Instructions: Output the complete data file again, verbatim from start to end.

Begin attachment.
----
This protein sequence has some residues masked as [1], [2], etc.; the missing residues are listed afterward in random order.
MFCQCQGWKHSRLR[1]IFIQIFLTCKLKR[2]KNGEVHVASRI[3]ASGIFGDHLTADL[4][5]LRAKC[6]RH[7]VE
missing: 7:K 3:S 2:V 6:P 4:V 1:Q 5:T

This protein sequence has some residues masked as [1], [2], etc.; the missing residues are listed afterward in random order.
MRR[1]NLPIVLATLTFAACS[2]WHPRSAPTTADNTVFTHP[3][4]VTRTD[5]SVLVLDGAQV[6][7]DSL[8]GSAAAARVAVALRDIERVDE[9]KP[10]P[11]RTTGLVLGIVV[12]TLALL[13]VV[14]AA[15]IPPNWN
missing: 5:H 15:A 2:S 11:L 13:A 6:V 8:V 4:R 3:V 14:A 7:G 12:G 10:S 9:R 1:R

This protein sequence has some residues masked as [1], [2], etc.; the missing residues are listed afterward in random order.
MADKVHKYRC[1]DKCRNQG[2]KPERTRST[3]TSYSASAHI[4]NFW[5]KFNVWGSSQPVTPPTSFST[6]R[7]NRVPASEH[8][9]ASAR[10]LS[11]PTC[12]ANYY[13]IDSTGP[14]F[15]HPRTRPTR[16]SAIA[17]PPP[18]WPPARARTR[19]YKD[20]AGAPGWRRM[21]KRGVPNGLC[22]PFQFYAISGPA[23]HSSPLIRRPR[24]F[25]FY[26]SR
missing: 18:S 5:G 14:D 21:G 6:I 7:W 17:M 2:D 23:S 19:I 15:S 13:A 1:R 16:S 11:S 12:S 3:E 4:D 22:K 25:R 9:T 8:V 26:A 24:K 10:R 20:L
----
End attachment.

This protein sequence has some residues masked as [1], [2], etc.; the missing residues are listed afterward in random order.
MFCQCQGWKHSRLR[1]IFIQIFLTCKLKR[2]KNGEVHVASRI[3]ASGIFGDHLTADL[4][5]LRAKC[6]RH[7]VE
missing: 7:K 3:S 2:V 6:P 4:V 1:Q 5:T

This protein sequence has some residues masked as [1], [2], etc.; the missing residues are listed afterward in random order.
MRR[1]NLPIVLATLTFAACS[2]WHPRSAPTTADNTVFTHP[3][4]VTRTD[5]SVLVLDGAQV[6][7]DSL[8]GSAAAARVAVALRDIERVDE[9]KP[10]P[11]RTTGLVLGIVV[12]TLALL[13]VV[14]AA[15]IPPNWN
missing: 5:H 15:A 2:S 11:L 13:A 6:V 8:V 4:R 3:V 14:A 7:G 12:G 10:S 9:R 1:R

This protein sequence has some residues masked as [1], [2], etc.; the missing residues are listed afterward in random order.
MADKVHKYRC[1]DKCRNQG[2]KPERTRST[3]TSYSASAHI[4]NFW[5]KFNVWGSSQPVTPPTSFST[6]R[7]NRVPASEH[8][9]ASAR[10]LS[11]PTC[12]ANYY[13]IDSTGP[14]F[15]HPRTRPTR[16]SAIA[17]PPP[18]WPPARARTR[19]YKD[20]AGAPGWRRM[21]KRGVPNGLC[22]PFQFYAISGPA[23]HSSPLIRRPR[24]F[25]FY[26]SR
missing: 18:S 5:G 14:D 21:G 6:I 7:W 17:M 2:D 23:S 19:I 15:S 13:A 1:R 16:S 11:S 12:S 3:E 4:D 22:K 25:R 9:T 8:V 26:A 24:K 10:R 20:L